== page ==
The challenge does not end with WTD however; a recent development known as the Hospital at Night Project will result in new training needs for doctors in terms of team working, decision making, and role flexibility.14 The project, conceived before WTD became an issue, represents a radical review of how cover is provided for hospitals out of hours. It consists of a combination of initiatives that include:

  • Moving non-urgent work from the night to the evening or daytime

  • Effective multi-specialty handover in the evenings

  • Other staff taking on some of the work traditionally done by junior doctors

  • Reducing the unnecessary duplication of work by better coordination.

In effect, care at night time is provided by a small, multidisciplinary team that has the skills necessary for a wide range of clinical scenarios with the option for calling in specialist support when necessary. Hospital at Night pilot projects have shown benefits in terms of achieving WTD compliance and also more effective delivery of certain aspects of patient care.15 However, specific challenges are apparent for certain specialties, including paediatrics and obstetrics, where cross cover from other disciplines is either undesirable or not feasible. Furthermore, impact of the Hospital at Night project on medical training is as yet unknown.

WHY IS ALL THIS CHANGE HAPPENING NOW?

Medicine exists in a complex and changing environment. Rapid advances in medical knowledge and technology have developed in parallel to changes in the way we teach and learn. The demography of our populations is changing with resulting variation in disease patterns. One emerging theme is that of increasing public awareness and interest in health care issues. It follows that medical training must be in tune with these external challenges and that doctors of the future are fit for purpose. We will need clinicians who are patient centred, good team players, evidenced based practitioners, and above all are accountable for their actions. Acquisition of excellent clinical skills alone will not be sufficient in achieving these objectives. Medical training must adhere to the principles of medical professionalism which consists of a combination of reflective practice, ethics, a demonstrable ability to work with others, taking responsibility for one’s own actions, and respect for patients.16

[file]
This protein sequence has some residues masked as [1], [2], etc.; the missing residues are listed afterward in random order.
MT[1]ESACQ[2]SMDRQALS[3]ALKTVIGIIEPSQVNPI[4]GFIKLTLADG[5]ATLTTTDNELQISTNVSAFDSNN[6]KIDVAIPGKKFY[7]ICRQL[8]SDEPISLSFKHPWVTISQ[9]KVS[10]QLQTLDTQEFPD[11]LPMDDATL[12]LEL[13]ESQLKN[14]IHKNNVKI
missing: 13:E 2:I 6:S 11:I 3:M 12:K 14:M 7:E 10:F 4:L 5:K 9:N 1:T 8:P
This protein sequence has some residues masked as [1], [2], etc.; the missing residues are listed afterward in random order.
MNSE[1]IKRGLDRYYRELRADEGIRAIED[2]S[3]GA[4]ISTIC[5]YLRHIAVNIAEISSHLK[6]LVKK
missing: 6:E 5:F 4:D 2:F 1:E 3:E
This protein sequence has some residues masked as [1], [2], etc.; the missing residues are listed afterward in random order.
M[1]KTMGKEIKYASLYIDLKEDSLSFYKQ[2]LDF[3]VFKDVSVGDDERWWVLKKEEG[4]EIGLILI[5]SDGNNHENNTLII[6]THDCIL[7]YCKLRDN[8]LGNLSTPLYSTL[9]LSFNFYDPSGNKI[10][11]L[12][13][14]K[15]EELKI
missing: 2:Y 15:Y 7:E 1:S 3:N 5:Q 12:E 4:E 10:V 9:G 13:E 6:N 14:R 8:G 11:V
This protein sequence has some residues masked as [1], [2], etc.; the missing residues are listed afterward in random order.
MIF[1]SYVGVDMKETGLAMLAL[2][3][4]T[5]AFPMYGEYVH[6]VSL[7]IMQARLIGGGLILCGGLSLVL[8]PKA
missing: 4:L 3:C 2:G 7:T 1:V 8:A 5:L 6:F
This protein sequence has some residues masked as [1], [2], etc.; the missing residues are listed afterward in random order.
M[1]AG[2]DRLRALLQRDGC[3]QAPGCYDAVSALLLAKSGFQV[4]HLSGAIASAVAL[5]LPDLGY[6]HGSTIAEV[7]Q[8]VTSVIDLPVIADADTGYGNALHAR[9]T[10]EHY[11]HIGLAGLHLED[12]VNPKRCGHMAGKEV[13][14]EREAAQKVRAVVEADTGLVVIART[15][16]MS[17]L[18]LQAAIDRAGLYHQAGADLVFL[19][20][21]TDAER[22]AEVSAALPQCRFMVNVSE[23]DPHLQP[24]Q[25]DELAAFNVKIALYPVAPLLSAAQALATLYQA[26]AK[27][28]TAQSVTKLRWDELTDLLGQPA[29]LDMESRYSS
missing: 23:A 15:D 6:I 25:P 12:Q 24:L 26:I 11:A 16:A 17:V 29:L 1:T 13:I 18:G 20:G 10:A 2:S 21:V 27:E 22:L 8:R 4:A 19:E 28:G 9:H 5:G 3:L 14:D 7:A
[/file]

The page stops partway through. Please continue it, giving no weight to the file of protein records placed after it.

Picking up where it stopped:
WHAT WILL ALL THIS MEAN?

All of the above will have profound implications for everyone involved in training in paediatrics and child health. Trainees will need to:

  • Make early and firm decisions regarding their future career pathways; at the latest by the end of their foundation programmes

  • Balance their ambitions against service requirements; the new system will produce generalists with more limited opportunities for subspecialisation dependent on local population health need

  • Take responsibility for their own training by making the most of all available experiences and learning opportunities and by being proactive

  • Develop a flexible approach to their training and service commitments

  • Be adaptable as even more change is likely in the future.

Trainers will be required to:

  • Try to keep abreast of what is happening in postgraduate medical education

  • Continue to provide high standards of teaching, supervision, and support

  • Embrace inevitable change rather than ignore it (or even challenge it!)

  • Maintain a positive attitude with both trainees and students.

All of the preceding issues will result in new responsibilities and challenges for the College. High standards for training must continue and in collaboration with PMETB, new curricula need to be defined and implemented. Paediatrics has an enviable track record with respect to postgraduate training. It was one of the first specialties to offer placements within the previous PRHO year and in addition, most deaneries will include child health placements within FY2 posts. Training the paediatricians of the future is a significant responsibility and we need to ensure that we continue to rise to the challenge.

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Footnotes

  • Competing interests: none declared